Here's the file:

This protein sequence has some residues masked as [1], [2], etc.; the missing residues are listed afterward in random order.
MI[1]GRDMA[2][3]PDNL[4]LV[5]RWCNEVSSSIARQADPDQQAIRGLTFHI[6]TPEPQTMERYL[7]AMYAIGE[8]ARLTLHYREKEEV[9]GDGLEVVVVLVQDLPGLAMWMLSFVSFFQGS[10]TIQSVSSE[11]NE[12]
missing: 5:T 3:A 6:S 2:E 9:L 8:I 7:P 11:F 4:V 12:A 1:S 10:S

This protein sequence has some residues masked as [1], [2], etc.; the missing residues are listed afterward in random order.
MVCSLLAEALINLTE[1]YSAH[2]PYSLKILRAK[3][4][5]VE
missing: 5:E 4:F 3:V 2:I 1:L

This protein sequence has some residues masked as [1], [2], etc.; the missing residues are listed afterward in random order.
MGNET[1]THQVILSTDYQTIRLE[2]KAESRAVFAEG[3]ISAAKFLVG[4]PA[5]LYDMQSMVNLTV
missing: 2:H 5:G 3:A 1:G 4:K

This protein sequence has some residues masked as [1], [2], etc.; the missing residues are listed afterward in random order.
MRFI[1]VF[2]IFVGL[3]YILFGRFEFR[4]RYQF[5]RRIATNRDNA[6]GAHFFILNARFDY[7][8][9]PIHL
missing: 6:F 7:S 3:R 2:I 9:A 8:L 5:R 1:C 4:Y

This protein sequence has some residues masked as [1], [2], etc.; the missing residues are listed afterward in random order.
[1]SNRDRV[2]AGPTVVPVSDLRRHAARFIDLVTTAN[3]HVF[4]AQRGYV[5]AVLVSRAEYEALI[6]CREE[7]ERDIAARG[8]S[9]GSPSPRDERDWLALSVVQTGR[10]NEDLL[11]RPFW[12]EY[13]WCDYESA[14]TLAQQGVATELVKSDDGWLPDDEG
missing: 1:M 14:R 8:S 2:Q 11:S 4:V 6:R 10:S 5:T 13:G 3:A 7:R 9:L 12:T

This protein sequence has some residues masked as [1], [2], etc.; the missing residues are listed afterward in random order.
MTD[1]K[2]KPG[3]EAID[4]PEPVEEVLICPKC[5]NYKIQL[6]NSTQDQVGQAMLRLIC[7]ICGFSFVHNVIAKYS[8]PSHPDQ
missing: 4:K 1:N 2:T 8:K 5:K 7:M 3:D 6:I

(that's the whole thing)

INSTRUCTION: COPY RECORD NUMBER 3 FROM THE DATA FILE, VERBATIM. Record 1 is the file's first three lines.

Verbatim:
This protein sequence has some residues masked as [1], [2], etc.; the missing residues are listed afterward in random order.
MGNET[1]THQVILSTDYQTIRLE[2]KAESRAVFAEG[3]ISAAKFLVG[4]PA[5]LYDMQSMVNLTV
missing: 2:H 5:G 3:A 1:G 4:K